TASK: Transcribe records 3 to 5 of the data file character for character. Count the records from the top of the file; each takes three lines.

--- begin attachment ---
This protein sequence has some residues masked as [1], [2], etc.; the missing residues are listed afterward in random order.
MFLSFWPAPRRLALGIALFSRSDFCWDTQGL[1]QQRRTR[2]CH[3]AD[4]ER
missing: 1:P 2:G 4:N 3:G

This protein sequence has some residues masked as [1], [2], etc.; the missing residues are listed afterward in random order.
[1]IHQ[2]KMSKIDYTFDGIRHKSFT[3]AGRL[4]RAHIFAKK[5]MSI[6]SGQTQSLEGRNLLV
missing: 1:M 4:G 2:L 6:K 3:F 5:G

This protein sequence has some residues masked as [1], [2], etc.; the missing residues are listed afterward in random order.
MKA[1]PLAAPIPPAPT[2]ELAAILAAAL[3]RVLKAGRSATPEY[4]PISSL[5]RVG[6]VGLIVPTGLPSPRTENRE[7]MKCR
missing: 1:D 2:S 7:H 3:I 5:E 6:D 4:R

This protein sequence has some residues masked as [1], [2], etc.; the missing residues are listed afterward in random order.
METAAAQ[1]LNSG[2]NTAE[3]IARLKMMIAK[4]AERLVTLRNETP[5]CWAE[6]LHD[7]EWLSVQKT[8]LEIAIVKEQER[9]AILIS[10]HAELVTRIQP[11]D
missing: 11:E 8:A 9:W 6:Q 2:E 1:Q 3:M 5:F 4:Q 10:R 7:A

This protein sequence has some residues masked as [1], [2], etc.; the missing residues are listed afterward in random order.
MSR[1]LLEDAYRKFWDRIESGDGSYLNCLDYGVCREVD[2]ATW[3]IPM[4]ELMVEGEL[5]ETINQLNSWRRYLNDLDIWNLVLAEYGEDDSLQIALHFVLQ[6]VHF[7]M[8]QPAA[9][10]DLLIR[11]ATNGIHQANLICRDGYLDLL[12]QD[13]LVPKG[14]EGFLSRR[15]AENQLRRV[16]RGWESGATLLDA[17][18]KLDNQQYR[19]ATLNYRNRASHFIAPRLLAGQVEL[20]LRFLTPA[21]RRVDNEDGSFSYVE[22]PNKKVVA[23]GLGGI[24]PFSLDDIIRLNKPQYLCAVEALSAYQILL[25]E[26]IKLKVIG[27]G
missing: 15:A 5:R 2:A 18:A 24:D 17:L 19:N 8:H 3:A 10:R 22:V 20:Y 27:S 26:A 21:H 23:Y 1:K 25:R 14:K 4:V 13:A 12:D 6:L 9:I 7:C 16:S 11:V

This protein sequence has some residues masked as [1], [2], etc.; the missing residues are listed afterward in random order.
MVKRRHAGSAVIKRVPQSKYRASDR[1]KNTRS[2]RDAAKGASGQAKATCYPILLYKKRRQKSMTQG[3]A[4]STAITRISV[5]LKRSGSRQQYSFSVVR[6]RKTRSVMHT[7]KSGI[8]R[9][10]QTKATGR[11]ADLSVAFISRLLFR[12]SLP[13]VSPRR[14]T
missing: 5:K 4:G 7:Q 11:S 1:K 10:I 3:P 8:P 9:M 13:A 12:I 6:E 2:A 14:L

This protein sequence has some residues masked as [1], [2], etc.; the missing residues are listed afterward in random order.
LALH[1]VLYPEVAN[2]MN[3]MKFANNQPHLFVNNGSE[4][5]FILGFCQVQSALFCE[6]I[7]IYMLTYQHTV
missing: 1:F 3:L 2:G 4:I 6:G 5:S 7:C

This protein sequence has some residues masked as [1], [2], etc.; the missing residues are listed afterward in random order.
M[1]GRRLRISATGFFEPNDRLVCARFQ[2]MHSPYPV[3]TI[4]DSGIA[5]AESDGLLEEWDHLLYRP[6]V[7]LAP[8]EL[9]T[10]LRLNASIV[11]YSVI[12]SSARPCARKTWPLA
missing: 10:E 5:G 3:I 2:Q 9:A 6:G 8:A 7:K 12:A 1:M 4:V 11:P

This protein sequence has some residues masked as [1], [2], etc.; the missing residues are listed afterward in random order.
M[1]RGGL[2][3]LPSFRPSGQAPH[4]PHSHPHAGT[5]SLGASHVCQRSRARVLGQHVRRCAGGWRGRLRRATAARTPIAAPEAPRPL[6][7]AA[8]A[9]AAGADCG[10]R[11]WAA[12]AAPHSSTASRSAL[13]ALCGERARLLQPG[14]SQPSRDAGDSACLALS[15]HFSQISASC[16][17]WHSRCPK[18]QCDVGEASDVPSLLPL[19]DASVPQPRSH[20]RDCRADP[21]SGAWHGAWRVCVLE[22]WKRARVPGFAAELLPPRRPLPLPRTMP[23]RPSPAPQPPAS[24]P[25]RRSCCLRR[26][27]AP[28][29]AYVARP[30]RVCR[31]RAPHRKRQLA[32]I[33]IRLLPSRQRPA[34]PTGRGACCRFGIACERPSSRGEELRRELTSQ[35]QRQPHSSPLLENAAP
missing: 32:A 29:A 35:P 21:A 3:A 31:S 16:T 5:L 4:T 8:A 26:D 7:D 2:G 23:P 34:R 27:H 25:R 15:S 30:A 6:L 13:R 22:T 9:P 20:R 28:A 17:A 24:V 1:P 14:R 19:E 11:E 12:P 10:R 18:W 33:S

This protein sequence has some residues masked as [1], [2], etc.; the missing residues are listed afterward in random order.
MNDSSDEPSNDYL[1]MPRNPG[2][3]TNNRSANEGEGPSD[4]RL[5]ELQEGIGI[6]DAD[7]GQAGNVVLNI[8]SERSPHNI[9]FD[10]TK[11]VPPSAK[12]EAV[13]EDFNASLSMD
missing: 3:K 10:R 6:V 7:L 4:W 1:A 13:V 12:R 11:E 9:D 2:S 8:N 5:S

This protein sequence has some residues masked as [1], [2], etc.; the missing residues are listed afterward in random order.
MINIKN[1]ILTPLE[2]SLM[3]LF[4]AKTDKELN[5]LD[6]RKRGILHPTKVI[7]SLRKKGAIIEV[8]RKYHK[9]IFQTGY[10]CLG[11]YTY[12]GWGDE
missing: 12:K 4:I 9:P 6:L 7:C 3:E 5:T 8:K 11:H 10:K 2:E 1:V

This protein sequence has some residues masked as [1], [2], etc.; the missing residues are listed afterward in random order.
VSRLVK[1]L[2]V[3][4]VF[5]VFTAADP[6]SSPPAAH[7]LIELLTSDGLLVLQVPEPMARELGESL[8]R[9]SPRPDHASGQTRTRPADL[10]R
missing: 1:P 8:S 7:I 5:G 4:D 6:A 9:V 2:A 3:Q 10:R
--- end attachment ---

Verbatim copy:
This protein sequence has some residues masked as [1], [2], etc.; the missing residues are listed afterward in random order.
MKA[1]PLAAPIPPAPT[2]ELAAILAAAL[3]RVLKAGRSATPEY[4]PISSL[5]RVG[6]VGLIVPTGLPSPRTENRE[7]MKCR
missing: 1:D 2:S 7:H 3:I 5:E 6:D 4:R

This protein sequence has some residues masked as [1], [2], etc.; the missing residues are listed afterward in random order.
METAAAQ[1]LNSG[2]NTAE[3]IARLKMMIAK[4]AERLVTLRNETP[5]CWAE[6]LHD[7]EWLSVQKT[8]LEIAIVKEQER[9]AILIS[10]HAELVTRIQP[11]D
missing: 11:E 8:A 9:W 6:Q 2:E 1:Q 3:M 5:F 4:Q 10:R 7:A

This protein sequence has some residues masked as [1], [2], etc.; the missing residues are listed afterward in random order.
MSR[1]LLEDAYRKFWDRIESGDGSYLNCLDYGVCREVD[2]ATW[3]IPM[4]ELMVEGEL[5]ETINQLNSWRRYLNDLDIWNLVLAEYGEDDSLQIALHFVLQ[6]VHF[7]M[8]QPAA[9][10]DLLIR[11]ATNGIHQANLICRDGYLDLL[12]QD[13]LVPKG[14]EGFLSRR[15]AENQLRRV[16]RGWESGATLLDA[17][18]KLDNQQYR[19]ATLNYRNRASHFIAPRLLAGQVEL[20]LRFLTPA[21]RRVDNEDGSFSYVE[22]PNKKVVA[23]GLGGI[24]PFSLDDIIRLNKPQYLCAVEALSAYQILL[25]E[26]IKLKVIG[27]G
missing: 15:A 5:R 2:A 18:A 24:D 17:L 19:N 8:H 3:A 10:R 22:V 20:Y 27:S 26:A 21:H 23:Y 1:K 25:R 14:K 4:V 13:A 12:D 6:L 9:I 7:C 16:S 11:V